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Gurus in America

Thomas A. Forsthoefel, Cynthia Ann Humes

Publication Year: 2005

Gurus in America provides an excellent introduction to the guru phenomenon in the United States, with in-depth analyses of nine important Hindu gurus—Adi Da, Ammachi, Mayi Chidvilasananda, Gurani Anjali, Maharishi Mahesh Yogi, Osho, Ramana Maharshi, Sai Baba, and Swami Bhaktivedanta. All of these gurus have attracted significant followings in the U.S. and nearly all have lived here for considerable periods of time. The book’s contributors discuss the characteristics of each guru’s teachings, the history of each movement, and the particular construction of Hinduism each guru offers. Contributors also address the religious and cultural interaction, translation, and transplantation that occurs when gurus offer their teachings in America. This is a fascinating guide that will elucidate an important element in America’s diverse and ever-changing spiritual landscape.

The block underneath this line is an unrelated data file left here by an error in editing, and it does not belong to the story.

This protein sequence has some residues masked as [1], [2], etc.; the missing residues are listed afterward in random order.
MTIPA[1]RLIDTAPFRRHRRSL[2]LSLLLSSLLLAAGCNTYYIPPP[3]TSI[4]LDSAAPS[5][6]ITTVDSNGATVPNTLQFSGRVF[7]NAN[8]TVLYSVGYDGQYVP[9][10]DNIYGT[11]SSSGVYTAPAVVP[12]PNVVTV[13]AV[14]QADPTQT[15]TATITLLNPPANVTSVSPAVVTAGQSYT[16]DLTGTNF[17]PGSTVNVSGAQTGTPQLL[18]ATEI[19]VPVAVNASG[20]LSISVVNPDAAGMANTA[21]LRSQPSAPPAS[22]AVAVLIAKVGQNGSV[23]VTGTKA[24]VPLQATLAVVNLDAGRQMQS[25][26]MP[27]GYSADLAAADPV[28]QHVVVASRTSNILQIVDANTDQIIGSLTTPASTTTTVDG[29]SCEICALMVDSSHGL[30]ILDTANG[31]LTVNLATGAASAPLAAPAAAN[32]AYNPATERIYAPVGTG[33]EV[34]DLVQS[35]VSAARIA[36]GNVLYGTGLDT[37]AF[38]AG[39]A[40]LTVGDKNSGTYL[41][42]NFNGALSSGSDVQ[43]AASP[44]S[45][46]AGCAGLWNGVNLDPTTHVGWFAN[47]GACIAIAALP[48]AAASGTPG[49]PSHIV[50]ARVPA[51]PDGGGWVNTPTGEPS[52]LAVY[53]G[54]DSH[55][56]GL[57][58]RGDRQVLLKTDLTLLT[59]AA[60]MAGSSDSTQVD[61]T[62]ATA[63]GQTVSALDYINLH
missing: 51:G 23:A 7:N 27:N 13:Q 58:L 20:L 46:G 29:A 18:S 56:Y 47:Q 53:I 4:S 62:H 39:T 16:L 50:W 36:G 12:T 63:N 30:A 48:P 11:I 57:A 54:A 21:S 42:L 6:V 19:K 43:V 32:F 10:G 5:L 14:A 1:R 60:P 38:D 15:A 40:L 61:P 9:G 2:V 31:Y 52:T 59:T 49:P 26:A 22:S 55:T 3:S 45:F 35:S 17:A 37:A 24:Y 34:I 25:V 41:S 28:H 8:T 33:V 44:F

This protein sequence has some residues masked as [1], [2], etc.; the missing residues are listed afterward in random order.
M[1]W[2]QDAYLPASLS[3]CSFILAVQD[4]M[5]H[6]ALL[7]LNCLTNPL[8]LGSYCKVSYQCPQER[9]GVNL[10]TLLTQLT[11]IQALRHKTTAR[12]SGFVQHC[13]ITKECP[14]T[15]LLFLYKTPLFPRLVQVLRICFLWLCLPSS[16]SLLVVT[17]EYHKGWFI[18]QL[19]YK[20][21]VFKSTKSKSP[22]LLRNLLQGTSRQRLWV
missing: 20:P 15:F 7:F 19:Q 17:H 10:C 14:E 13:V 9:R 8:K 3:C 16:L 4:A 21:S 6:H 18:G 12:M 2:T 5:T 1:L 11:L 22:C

Published by: State University of New York Press

GURUS IN AMERICA

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CONTENTS

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pp. vii-viii

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INTRODUCTION: MAKING WAVES

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pp. 1-13

Mystics and storytellers in South Asia have woven this deceptively simple observation into the Indic consciousness for millennia. Hindu scriptures warn that the true nature of endlessly changing phenomenal reality can be lost to us as we thrash about the crashing waves of life. Yet the Hindu emphasis on the phenomenal fact of impermanence is tempered by the promise of something...

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1. RAJA YOGA AND THE GURU: Gurani Anjali of Yoga Anand Ashram, Amityville, New York

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pp. 15-35

ONE DISTINGUISHING FEATURE of spiritual life is the need for a guide or preceptor. While the specific texture of spiritual life differs among religious traditions, it is safe to say that, differences notwithstanding, the spiritual teacher provides a map for a deepened spirituality.The teacher in effect marks the path toward “home,” that is, the most complete expression of human fulfillment in...

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2. WEAVING THE INWARD THREAD TO AWAKENING: The Perennial Appeal of Ramana Maharshi

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pp. 37-53